# Voltage across a capacitor; AC supply

Discussion in 'Homework Help' started by John4, Aug 29, 2015.

1. ### John4 Thread Starter New Member

Aug 25, 2015
3
0
Hi

I have been told that the question below might be similar to potential university interview questions for physics/electronic engineering.

In relation to this circuit diagram:

Initially 240V rms mains voltage is connected between terminals A and B in the circuit above. You can assume that the capacitors and diodes are appropriately rated to work at this voltage.
When the capacitors have ceased to charge, the mains voltage is disconnected.
What voltage will then be measured between points C and D?

To my mind the voltage between C and D will just be the sum of the voltages across the two capacitors but C1 will not charge so the 240V rms will be all across C2. This will result in the voltage between C and D to be 240V.

2. ### MikeML AAC Fanatic!

Oct 2, 2009
5,451
1,071
Think superposition... There are really two separate circuits in the diagram...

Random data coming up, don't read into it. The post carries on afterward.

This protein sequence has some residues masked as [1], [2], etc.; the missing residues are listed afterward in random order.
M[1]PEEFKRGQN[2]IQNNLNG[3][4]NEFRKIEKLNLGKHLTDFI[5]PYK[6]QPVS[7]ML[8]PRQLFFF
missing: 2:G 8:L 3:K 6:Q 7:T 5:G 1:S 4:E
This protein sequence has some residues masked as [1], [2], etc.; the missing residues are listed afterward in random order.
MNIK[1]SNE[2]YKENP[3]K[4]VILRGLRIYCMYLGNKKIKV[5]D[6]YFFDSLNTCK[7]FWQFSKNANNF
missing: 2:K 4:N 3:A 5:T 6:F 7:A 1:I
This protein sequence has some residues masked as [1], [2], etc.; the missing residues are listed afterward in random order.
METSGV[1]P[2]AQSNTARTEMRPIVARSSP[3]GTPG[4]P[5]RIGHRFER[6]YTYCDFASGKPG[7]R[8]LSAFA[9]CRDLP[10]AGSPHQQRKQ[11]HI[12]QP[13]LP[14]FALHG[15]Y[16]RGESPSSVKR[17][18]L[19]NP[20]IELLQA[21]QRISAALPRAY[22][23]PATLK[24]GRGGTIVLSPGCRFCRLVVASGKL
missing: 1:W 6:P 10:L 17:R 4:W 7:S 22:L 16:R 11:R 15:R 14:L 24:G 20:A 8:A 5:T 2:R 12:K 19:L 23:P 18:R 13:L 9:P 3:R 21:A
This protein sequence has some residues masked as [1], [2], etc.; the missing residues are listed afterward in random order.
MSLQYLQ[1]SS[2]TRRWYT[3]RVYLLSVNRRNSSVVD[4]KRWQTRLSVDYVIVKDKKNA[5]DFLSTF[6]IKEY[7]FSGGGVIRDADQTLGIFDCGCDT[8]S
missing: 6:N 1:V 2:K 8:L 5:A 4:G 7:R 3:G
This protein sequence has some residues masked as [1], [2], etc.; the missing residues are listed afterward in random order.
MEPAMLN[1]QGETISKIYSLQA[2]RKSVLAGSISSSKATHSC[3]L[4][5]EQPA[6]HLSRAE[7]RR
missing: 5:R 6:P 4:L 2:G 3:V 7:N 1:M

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3. ### MrAl Distinguished Member

Jun 17, 2014
3,737
791
Hi,

Keep in mind that capacitors charged by AC sources through diodes charge to the peak voltage, not to the RMS voltage level. The peak is sqrt(2)*Vrms. That's a lot higher than the RMS voltage.
Since each cap charges on different half cycles and assuming each one charges up to the full peak, you can easily guess what DC voltage will show up across the two caps.
Make sense yet or no?

4. ### John4 Thread Starter New Member

Aug 25, 2015
3
0
Thanks for your help, very much appreciated.

So approx 339V DC across each cap / 679V from points C to D?

5. ### MrAl Distinguished Member

Jun 17, 2014
3,737
791
Hi,

Yes

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Aug 25, 2015
3
0
Thanks!